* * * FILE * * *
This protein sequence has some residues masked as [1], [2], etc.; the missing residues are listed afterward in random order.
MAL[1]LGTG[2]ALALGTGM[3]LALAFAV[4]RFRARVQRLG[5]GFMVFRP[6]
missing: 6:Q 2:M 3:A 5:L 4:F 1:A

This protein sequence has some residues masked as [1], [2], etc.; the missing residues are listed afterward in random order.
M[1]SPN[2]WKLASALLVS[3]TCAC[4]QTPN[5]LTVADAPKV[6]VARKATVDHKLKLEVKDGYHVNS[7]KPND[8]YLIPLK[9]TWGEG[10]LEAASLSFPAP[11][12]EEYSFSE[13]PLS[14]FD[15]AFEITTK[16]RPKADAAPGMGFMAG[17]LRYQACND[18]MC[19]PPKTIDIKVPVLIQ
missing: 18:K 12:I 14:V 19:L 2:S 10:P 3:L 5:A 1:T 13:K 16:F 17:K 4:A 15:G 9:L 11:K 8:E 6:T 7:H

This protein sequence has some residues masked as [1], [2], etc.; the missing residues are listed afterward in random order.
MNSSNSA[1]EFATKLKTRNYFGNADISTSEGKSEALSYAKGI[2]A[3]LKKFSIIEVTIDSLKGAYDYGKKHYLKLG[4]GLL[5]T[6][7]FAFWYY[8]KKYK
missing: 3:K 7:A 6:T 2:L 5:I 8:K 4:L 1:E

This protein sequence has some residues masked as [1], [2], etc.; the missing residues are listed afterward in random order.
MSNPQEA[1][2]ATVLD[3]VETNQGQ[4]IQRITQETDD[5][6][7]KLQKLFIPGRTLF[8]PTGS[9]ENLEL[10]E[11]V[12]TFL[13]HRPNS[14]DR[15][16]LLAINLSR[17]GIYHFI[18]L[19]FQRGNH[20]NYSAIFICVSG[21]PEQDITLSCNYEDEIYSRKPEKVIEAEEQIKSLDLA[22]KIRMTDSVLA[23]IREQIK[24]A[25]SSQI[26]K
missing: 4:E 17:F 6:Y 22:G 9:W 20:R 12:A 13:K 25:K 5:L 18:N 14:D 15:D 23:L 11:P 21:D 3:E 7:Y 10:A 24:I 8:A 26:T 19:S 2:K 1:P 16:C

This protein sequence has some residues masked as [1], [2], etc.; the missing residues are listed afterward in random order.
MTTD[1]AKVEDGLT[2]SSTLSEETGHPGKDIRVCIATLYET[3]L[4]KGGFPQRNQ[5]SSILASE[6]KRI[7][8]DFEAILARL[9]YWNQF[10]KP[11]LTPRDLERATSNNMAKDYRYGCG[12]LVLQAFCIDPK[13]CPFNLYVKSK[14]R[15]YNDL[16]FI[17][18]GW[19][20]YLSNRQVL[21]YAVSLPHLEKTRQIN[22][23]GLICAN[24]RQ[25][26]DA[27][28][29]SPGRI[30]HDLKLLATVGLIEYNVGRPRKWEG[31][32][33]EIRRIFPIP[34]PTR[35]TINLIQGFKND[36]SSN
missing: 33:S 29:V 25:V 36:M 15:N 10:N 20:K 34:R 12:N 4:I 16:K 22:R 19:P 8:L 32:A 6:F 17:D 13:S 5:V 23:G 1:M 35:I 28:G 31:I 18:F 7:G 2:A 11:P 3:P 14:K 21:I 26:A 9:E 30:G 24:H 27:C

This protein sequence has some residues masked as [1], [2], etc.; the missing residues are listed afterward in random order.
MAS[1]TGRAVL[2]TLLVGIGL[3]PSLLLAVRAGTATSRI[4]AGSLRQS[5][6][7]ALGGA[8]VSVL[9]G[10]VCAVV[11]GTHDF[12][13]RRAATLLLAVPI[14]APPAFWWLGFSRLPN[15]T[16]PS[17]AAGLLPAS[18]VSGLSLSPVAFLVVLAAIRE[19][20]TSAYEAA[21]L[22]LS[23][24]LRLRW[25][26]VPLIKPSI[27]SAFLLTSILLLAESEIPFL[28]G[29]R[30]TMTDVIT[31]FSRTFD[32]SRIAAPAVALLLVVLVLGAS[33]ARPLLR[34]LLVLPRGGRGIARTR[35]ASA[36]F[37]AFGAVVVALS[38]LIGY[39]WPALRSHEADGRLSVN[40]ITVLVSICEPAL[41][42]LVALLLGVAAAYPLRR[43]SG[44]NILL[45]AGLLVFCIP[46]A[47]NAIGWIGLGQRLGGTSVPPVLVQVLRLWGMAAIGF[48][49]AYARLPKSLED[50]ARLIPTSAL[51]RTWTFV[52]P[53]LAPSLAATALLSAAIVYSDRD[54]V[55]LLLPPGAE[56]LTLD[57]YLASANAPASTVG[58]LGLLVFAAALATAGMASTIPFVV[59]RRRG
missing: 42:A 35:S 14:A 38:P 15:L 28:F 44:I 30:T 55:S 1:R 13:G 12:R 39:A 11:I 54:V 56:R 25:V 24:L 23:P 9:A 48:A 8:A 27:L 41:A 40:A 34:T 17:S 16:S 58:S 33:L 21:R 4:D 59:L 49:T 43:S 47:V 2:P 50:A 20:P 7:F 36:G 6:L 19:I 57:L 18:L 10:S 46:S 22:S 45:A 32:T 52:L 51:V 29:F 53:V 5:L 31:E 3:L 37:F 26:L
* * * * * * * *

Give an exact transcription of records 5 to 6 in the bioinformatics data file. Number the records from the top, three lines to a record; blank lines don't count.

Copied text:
This protein sequence has some residues masked as [1], [2], etc.; the missing residues are listed afterward in random order.
MTTD[1]AKVEDGLT[2]SSTLSEETGHPGKDIRVCIATLYET[3]L[4]KGGFPQRNQ[5]SSILASE[6]KRI[7][8]DFEAILARL[9]YWNQF[10]KP[11]LTPRDLERATSNNMAKDYRYGCG[12]LVLQAFCIDPK[13]CPFNLYVKSK[14]R[15]YNDL[16]FI[17][18]GW[19][20]YLSNRQVL[21]YAVSLPHLEKTRQIN[22][23]GLICAN[24]RQ[25][26]DA[27][28][29]SPGRI[30]HDLKLLATVGLIEYNVGRPRKWEG[31][32][33]EIRRIFPIP[34]PTR[35]TINLIQGFKND[36]SSN
missing: 33:S 29:V 25:V 36:M 15:N 10:N 20:K 34:R 12:N 4:I 16:K 22:R 19:P 8:L 32:A 6:F 17:D 13:S 5:V 23:G 1:M 35:I 28:G 31:I 18:F 7:G 2:A 11:P 3:P 14:K 21:I 26:A 9:E 30:G 24:H 27:C

This protein sequence has some residues masked as [1], [2], etc.; the missing residues are listed afterward in random order.
MAS[1]TGRAVL[2]TLLVGIGL[3]PSLLLAVRAGTATSRI[4]AGSLRQS[5][6][7]ALGGA[8]VSVL[9]G[10]VCAVV[11]GTHDF[12][13]RRAATLLLAVPI[14]APPAFWWLGFSRLPN[15]T[16]PS[17]AAGLLPAS[18]VSGLSLSPVAFLVVLAAIRE[19][20]TSAYEAA[21]L[22]LS[23][24]LRLRW[25][26]VPLIKPSI[27]SAFLLTSILLLAESEIPFL[28]G[29]R[30]TMTDVIT[31]FSRTFD[32]SRIAAPAVALLLVVLVLGAS[33]ARPLLR[34]LLVLPRGGRGIARTR[35]ASA[36]F[37]AFGAVVVALS[38]LIGY[39]WPALRSHEADGRLSVN[40]ITVLVSICEPAL[41][42]LVALLLGVAAAYPLRR[43]SG[44]NILL[45]AGLLVFCIP[46]A[47]NAIGWIGLGQRLGGTSVPPVLVQVLRLWGMAAIGF[48][49]AYARLPKSLED[50]ARLIPTSAL[51]RTWTFV[52]P[53]LAPSLAATALLSAAIVYSDRD[54]V[55]LLLPPGAE[56]LTLD[57]YLASANAPASTVG[58]LGLLVFAAALATAGMASTIPFVV[59]RRRG
missing: 42:A 35:S 14:A 38:P 15:L 28:F 44:I 30:T 55:S 1:R 13:G 12:R 39:A 11:I 54:V 56:R 25:V 24:L 23:P 9:A 48:A 8:A 27:L 41:A 40:A 34:T 17:S 16:S 58:S 33:L 21:R 4:D 59:L 49:T 43:S 47:V 2:P 50:A 20:P 7:F 36:G 6:L 19:I 57:L 18:L 10:S 46:S 22:S 45:A 32:T 52:L 51:V 29:F 53:V 5:L 31:E 3:L 37:F 26:L